Tuesday, June 7, 2011
Medium Extremely Specific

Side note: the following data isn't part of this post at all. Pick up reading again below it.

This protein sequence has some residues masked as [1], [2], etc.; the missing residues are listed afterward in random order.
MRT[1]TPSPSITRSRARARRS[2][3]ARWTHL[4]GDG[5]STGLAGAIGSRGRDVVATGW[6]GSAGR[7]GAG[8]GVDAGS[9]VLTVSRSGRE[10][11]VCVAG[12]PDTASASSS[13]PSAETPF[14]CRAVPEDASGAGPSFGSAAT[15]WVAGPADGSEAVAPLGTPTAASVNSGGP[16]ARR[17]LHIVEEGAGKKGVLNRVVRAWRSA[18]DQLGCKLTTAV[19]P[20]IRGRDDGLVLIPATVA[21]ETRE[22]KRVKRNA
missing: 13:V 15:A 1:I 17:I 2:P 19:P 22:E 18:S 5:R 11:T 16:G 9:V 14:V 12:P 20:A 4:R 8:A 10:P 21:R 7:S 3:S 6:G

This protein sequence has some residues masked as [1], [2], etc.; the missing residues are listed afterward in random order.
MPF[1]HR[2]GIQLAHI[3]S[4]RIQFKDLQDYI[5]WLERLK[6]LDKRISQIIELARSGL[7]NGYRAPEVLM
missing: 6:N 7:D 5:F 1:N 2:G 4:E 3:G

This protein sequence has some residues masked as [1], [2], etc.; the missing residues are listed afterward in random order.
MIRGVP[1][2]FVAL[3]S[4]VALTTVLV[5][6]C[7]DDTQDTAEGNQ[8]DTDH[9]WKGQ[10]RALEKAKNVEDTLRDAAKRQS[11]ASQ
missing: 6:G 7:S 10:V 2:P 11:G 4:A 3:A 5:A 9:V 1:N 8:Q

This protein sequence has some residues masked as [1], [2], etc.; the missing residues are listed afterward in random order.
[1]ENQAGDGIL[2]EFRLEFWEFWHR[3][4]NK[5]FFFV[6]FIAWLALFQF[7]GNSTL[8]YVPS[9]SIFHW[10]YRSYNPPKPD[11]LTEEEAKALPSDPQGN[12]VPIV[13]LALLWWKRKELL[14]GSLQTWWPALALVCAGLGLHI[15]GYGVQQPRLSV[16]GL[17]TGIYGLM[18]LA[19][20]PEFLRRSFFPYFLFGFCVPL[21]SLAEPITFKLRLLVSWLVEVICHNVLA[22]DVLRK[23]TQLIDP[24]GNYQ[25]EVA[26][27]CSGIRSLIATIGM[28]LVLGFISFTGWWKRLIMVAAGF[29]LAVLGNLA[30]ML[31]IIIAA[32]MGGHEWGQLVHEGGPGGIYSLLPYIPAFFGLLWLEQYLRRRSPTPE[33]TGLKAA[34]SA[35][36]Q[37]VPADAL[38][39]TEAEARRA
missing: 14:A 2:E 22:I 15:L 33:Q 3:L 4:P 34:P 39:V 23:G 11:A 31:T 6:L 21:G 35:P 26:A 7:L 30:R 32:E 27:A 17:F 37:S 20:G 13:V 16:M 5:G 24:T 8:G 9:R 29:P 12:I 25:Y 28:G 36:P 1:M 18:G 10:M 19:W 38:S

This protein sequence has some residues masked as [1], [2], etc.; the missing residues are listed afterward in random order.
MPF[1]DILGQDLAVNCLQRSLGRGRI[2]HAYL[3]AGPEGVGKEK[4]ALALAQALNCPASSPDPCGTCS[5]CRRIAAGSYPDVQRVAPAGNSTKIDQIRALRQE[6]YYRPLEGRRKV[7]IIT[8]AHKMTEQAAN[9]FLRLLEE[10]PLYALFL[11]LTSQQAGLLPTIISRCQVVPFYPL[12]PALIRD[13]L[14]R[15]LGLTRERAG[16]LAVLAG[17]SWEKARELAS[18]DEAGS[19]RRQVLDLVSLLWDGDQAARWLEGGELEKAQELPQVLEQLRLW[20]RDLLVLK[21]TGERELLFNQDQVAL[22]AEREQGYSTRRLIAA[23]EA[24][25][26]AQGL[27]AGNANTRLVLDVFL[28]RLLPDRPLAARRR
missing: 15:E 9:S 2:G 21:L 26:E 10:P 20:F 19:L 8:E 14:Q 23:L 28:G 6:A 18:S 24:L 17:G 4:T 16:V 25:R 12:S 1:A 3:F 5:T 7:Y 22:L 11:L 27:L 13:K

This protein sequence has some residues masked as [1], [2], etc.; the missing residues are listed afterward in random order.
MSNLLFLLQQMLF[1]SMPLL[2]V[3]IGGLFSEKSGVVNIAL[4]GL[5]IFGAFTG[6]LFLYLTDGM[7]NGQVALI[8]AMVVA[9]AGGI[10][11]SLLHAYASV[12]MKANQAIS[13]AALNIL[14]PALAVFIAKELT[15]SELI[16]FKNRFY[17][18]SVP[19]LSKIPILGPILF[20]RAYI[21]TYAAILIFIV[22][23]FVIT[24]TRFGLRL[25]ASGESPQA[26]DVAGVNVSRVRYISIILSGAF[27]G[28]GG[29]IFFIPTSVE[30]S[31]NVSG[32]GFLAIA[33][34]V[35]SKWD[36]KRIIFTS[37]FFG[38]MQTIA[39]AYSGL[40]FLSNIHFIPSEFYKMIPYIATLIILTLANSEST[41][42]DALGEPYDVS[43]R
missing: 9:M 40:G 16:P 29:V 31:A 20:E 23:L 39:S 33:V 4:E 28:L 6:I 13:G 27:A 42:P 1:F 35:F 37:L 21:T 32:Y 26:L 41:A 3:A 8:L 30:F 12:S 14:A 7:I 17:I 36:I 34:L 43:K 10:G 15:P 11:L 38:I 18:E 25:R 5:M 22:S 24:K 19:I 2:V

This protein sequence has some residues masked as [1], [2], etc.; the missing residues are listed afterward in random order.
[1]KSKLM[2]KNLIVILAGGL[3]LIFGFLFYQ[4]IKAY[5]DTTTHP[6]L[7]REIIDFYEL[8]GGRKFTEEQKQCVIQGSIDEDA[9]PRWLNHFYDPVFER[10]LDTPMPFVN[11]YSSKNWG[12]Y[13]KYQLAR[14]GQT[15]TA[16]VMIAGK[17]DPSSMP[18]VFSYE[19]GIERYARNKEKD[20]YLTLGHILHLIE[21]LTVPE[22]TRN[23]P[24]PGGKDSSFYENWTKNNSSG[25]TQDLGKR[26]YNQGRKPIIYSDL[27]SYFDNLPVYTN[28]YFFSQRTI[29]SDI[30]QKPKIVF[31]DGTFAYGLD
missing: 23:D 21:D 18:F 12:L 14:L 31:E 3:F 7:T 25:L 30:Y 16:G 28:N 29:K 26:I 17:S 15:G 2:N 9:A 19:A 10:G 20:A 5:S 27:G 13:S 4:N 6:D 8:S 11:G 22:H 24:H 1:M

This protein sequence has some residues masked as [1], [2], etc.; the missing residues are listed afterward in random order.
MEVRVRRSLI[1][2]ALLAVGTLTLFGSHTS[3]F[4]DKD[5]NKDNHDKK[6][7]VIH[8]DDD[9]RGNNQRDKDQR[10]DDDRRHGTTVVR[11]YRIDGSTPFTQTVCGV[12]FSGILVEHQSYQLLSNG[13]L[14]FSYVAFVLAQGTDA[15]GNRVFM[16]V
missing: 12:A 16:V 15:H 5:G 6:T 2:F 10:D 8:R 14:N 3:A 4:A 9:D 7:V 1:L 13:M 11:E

Midway through the 20th century, in the age of MacLuhan and Greenberg, modern media industries like film and the press seemed stable, technically and institutionally. Theories of medium-specificity, based on the stability of film run on sprockets or of painting as a practice involving pigment on canvas, made sense then. Rosalind Krauss's attack on this conjuncture, and her proposal of a 'postmedium condition', is understandable: the era when print, paint and film were utterly separate is over. The kind of binary oppositions between analog and digital that are voiced in film studies are a naive reworking of the Greenberg-MacLuhan theses. Krauss would be right - if she did not ignore the critical feature of new media formations, especially in artistic practices: that media are remade in more and more specific constellations, in order to be used in unique ensembles. If on the one hand there is a tendency towards software standardisation, on the other there is radical divergence in technique, and radical innovation in technologies and their assemblage into new apparatuses. These developments must drive us to pay far more detailed attention to the materiality of artworks now than in the recent past, when what a work was made of scarcely signified, since most works were made of the same things as all the others.